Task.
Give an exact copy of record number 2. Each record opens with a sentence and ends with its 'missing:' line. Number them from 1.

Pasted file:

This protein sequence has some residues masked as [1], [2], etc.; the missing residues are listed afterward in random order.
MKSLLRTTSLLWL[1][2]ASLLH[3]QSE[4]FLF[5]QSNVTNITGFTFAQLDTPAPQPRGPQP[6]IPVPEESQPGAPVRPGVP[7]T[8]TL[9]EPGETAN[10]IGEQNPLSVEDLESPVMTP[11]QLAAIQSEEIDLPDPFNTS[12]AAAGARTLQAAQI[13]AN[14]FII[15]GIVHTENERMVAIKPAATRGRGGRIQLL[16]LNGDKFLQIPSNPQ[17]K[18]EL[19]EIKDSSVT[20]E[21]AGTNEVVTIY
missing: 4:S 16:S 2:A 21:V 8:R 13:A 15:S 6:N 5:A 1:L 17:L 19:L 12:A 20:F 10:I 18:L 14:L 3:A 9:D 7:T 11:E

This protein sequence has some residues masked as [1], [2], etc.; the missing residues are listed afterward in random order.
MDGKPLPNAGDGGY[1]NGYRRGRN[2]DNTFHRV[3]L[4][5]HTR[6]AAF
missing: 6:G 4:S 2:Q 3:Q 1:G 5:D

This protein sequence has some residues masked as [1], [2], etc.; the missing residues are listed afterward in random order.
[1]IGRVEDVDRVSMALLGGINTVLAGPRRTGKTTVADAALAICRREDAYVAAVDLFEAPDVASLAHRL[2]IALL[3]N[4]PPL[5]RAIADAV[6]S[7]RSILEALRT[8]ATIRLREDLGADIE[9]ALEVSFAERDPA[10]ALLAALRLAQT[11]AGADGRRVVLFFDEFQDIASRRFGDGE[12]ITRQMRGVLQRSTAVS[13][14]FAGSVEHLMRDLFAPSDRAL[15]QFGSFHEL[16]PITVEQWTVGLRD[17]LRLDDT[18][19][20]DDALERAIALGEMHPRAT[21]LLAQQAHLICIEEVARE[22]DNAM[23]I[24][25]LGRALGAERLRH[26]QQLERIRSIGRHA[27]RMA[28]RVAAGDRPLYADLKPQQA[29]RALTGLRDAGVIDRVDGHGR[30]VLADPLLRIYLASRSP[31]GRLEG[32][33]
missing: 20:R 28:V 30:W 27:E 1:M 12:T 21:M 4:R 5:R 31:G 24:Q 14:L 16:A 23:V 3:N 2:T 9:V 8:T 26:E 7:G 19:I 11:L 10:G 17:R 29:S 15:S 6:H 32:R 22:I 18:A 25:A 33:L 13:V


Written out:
This protein sequence has some residues masked as [1], [2], etc.; the missing residues are listed afterward in random order.
MDGKPLPNAGDGGY[1]NGYRRGRN[2]DNTFHRV[3]L[4][5]HTR[6]AAF
missing: 6:G 4:S 2:Q 3:Q 1:G 5:D